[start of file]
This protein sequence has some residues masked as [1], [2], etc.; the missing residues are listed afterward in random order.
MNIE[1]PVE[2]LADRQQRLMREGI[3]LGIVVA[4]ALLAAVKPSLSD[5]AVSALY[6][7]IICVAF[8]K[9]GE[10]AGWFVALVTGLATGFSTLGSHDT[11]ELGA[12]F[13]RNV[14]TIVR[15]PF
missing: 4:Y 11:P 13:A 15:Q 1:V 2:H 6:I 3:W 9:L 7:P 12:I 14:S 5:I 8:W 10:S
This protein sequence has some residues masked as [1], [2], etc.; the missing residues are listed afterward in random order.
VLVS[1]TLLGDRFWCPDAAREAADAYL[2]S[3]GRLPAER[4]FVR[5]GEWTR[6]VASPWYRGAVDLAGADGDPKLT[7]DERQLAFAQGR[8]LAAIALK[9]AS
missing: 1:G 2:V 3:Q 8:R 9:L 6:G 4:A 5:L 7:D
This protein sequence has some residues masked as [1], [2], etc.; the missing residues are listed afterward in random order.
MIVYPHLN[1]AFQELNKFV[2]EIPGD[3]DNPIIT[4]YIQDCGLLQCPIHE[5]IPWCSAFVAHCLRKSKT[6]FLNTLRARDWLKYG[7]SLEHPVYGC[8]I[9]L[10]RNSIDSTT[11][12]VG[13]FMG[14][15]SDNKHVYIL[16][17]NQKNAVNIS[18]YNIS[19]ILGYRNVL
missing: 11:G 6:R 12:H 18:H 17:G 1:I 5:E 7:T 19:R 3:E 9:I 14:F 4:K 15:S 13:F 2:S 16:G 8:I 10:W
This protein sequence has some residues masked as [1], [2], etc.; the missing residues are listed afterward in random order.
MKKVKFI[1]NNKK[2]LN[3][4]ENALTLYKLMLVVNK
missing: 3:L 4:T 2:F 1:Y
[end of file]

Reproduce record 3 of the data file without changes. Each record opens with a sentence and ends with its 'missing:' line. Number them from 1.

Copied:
This protein sequence has some residues masked as [1], [2], etc.; the missing residues are listed afterward in random order.
MIVYPHLN[1]AFQELNKFV[2]EIPGD[3]DNPIIT[4]YIQDCGLLQCPIHE[5]IPWCSAFVAHCLRKSKT[6]FLNTLRARDWLKYG[7]SLEHPVYGC[8]I[9]L[10]RNSIDSTT[11][12]VG[13]FMG[14][15]SDNKHVYIL[16][17]NQKNAVNIS[18]YNIS[19]ILGYRNVL
missing: 11:G 6:R 12:H 18:H 17:G 1:I 5:E 7:T 19:R 3:E 9:I 14:F 4:K 15:S 13:F 2:S 16:G 8:I 10:W